Is density an urban benefit, in and of itself? Or does density’s costs outweigh its inherit benefits?
Argument over growth is nothing new in local politics, but once redevelopment of downtown Austin took off over a decade ago, the debate gained a new wrinkle: Are developers erecting tall buildings downtown doing the city a favor by curtailing sprawl? Or should the city share in the financial benefits developers reap from building past traditional height limits?
Those issues get a thorough vetting in the Atlantic Cities blog today, which delves into the controversy surrounding the Downtown Austin Plan, and one of its most hotly debated components: a Density Bonus Program.
The Cities blog speaks with Jim Robertson, co-manager of the city’s downtown plan, and describes the issues at work:
The central business district has no height limit but a floor area ratio of 8:1, meaning that a building that takes up an entire parcel of land could rise eight floors, while one that sits on just half of that land could rise 16. The city council has the power to grant developers exceptions, but the process is not exactly ideal.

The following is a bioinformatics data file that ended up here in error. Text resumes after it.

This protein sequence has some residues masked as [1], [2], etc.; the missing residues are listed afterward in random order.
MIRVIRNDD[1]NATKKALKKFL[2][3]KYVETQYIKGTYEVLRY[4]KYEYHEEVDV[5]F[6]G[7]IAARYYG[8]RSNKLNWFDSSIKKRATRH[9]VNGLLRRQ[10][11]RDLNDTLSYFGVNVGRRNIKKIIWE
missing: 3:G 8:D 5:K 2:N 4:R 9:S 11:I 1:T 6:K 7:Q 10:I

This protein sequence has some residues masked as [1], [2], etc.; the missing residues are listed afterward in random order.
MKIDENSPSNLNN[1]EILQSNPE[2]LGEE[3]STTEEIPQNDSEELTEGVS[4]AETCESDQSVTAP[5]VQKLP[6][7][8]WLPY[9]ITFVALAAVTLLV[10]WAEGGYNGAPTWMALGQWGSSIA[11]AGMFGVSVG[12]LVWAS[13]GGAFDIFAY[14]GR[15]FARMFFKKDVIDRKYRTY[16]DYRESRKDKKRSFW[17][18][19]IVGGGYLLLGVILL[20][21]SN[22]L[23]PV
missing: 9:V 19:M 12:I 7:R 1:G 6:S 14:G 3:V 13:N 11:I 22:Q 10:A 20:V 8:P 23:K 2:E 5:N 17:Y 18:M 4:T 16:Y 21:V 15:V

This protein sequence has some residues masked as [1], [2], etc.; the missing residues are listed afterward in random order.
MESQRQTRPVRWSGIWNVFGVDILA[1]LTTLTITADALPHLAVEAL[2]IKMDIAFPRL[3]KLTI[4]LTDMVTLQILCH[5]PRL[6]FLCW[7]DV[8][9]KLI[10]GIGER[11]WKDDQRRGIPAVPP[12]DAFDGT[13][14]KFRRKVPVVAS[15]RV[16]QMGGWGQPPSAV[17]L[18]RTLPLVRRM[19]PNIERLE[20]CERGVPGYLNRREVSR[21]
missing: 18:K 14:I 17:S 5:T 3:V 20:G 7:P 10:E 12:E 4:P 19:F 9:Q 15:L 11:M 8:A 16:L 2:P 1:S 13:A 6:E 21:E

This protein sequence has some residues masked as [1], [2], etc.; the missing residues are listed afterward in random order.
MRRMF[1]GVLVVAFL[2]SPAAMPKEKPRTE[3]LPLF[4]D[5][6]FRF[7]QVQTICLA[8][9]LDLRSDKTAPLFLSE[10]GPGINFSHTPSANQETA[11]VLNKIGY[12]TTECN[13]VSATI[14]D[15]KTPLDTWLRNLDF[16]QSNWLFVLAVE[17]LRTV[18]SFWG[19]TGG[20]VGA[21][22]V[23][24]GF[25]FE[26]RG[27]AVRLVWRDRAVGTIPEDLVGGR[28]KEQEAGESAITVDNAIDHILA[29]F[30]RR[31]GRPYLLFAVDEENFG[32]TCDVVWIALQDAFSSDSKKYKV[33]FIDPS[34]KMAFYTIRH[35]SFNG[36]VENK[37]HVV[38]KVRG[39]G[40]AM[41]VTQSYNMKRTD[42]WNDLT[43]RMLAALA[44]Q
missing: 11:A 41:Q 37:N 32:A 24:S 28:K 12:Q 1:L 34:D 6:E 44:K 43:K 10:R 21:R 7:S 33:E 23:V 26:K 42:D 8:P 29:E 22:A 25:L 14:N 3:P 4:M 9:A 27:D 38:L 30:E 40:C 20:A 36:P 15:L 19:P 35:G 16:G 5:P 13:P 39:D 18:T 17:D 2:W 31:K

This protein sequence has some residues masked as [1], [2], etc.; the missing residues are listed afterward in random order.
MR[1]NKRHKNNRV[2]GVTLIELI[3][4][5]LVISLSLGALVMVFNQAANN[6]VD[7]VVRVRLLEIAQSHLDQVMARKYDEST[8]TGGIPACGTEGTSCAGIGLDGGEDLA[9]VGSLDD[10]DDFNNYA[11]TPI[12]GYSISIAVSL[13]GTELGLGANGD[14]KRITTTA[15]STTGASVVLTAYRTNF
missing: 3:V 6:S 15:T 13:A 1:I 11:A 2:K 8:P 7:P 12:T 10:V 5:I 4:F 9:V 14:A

“In some ways, a deal is being made,” Robertson says. A developer wants to, say, double the FAR [floor area ratio], and the city wants maybe a new park. “Then there’s some negotiating and hemming and hawing.”
Of course, none of this is very transparent, or predictable. In the new downtown Austin plan, the city decided it didn’t want to dramatically alter the zoning code, even as it aims for greater density. But it has essentially formalized those ad-hoc negotiations, creating a system by which developers can earn “bonus density” on top of the current restrictions in exchange for specific community benefits. Developers must either include some affordable housing or contribute to an affordable housing fund. In addition, they can choose from several other options to gain more height that include creating publicly accessible open space, child or elder care or cultural venues.
City Council passed the Downtown Austin Plan late last year amid a flurry of amendments, many related to the density program. A more holistic look at the planning for the entire city, the Imagine Austin Tomorrow Plan, is being further vetted before coming to council for tentative approval later this year.